Did you know that Spike Lee, the director of the controversial crime drama movie BlacKkKlansman, proved his directorial talents while still studying for a master’s degree? In 1983, the esteemed filmmaker created the indie film Joe’s Bed-Stuy Barbershop: We Cut Heads for his master’s degree thesis at the Tisch School of Arts. It was a film that tried to display a relatively unseen juxtapose - a normally safe-looking barbershop that is also house to dangerous mobster deals. The film exceeded many expectations and became the first-ever student film to be featured in Lincoln Center’s New Directors New Films Festival and went on to win a Student Academy Award. His classmates Ang Lee and Ernest Dickerson helped with the film, along with his father Bill Lee, who will go on to write musical scores for some of Spike’s film.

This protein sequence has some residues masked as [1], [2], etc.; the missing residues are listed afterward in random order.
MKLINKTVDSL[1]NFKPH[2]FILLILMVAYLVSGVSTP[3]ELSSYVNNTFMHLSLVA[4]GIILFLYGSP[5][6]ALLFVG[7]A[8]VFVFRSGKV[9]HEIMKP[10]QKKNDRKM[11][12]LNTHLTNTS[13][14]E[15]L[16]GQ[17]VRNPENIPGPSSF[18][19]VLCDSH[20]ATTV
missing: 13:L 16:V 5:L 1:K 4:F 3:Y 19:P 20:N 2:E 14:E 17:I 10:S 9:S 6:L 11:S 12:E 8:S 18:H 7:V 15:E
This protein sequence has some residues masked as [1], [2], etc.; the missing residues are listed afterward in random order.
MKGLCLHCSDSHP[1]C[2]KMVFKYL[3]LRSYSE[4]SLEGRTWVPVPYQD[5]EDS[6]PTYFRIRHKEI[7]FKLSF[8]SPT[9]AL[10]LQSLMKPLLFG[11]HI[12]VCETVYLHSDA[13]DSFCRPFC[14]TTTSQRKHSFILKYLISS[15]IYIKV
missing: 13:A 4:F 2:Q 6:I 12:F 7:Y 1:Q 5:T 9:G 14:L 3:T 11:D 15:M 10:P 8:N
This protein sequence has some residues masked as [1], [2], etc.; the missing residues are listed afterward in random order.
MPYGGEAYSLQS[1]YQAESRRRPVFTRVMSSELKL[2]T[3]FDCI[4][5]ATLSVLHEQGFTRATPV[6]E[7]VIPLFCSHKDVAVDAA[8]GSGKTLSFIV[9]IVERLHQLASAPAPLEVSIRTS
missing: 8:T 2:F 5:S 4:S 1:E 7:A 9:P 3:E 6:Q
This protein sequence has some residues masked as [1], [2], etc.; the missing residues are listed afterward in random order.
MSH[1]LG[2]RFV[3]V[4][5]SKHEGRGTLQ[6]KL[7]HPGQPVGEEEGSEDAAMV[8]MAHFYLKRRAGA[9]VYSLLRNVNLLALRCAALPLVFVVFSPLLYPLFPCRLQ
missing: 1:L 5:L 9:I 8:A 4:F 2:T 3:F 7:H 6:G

Much like his first movie, Spike will be known for pushing the boundaries of using controversial subjects in his motion pictures. The list of his most iconic movies include the 1992 biopic Malcolm X, which portrayed the life of the Afro-American activist, Chi-Raq (2015), which were filled with themes of urban gang violence, and BlacKkKlansman (2018), a movie adaptation of Ron Stallworth’s memoir about infiltrating the dangerous racist group, Ku Klux Klan. The 2018 spectacle is generally viewed as Spike’s return to his form and roots, as his use of an upside-down and black-and-white flag at the end of the film not only earned him Academy Award nominations but also managed to stir debates across the US upon the film’s release.
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